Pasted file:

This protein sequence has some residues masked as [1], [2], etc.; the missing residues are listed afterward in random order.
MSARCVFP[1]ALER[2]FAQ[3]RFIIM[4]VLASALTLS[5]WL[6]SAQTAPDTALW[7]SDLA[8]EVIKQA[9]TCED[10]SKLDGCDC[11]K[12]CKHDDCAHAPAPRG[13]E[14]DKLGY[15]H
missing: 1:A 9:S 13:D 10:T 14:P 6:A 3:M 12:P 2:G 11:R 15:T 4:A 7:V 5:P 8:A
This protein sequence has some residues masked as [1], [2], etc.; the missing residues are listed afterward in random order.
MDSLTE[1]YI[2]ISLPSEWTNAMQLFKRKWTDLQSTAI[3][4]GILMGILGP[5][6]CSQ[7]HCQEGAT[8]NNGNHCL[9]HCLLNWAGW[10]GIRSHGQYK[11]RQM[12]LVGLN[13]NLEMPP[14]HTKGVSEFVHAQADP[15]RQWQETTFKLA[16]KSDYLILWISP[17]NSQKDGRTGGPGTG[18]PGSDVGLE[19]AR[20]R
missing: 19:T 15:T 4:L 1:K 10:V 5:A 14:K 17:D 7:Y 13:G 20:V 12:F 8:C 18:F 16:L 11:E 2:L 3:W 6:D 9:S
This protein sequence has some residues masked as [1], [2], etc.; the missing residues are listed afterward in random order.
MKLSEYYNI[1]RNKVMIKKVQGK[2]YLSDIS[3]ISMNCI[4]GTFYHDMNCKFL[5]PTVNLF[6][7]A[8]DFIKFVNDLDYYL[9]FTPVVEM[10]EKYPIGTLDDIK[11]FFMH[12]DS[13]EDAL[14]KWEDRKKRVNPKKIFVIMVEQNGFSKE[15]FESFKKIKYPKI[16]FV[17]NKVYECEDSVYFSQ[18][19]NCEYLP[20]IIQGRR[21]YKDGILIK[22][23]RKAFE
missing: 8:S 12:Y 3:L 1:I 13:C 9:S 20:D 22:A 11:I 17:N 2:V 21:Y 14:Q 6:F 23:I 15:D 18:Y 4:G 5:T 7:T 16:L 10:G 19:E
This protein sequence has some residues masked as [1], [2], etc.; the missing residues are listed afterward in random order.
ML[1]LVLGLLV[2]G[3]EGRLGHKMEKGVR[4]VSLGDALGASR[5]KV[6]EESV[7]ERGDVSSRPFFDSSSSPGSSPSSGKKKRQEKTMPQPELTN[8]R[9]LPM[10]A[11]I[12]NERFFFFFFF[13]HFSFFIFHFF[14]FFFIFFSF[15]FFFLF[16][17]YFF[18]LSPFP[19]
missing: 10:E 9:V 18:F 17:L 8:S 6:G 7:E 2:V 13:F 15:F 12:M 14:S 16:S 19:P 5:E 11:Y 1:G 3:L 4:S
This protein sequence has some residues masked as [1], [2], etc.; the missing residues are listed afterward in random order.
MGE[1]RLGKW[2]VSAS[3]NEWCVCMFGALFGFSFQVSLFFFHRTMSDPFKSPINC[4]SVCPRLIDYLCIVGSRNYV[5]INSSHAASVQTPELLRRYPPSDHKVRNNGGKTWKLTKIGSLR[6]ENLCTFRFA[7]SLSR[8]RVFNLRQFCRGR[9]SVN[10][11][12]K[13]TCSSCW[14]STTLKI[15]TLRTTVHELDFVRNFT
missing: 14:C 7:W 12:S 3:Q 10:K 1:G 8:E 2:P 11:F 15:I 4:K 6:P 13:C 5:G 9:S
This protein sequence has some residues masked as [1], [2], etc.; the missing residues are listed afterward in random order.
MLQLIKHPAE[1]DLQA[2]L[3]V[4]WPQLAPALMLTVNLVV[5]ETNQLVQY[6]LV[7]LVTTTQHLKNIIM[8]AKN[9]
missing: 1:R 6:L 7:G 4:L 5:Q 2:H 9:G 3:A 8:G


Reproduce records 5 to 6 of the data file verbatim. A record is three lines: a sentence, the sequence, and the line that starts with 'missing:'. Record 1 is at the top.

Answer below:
This protein sequence has some residues masked as [1], [2], etc.; the missing residues are listed afterward in random order.
MGE[1]RLGKW[2]VSAS[3]NEWCVCMFGALFGFSFQVSLFFFHRTMSDPFKSPINC[4]SVCPRLIDYLCIVGSRNYV[5]INSSHAASVQTPELLRRYPPSDHKVRNNGGKTWKLTKIGSLR[6]ENLCTFRFA[7]SLSR[8]RVFNLRQFCRGR[9]SVN[10][11][12]K[13]TCSSCW[14]STTLKI[15]TLRTTVHELDFVRNFT
missing: 14:C 7:W 12:S 3:Q 10:K 1:G 8:E 2:P 11:F 15:I 4:K 6:P 13:C 5:G 9:S
This protein sequence has some residues masked as [1], [2], etc.; the missing residues are listed afterward in random order.
MLQLIKHPAE[1]DLQA[2]L[3]V[4]WPQLAPALMLTVNLVV[5]ETNQLVQY[6]LV[7]LVTTTQHLKNIIM[8]AKN[9]
missing: 1:R 6:L 7:G 4:L 5:Q 2:H 9:G 3:A 8:G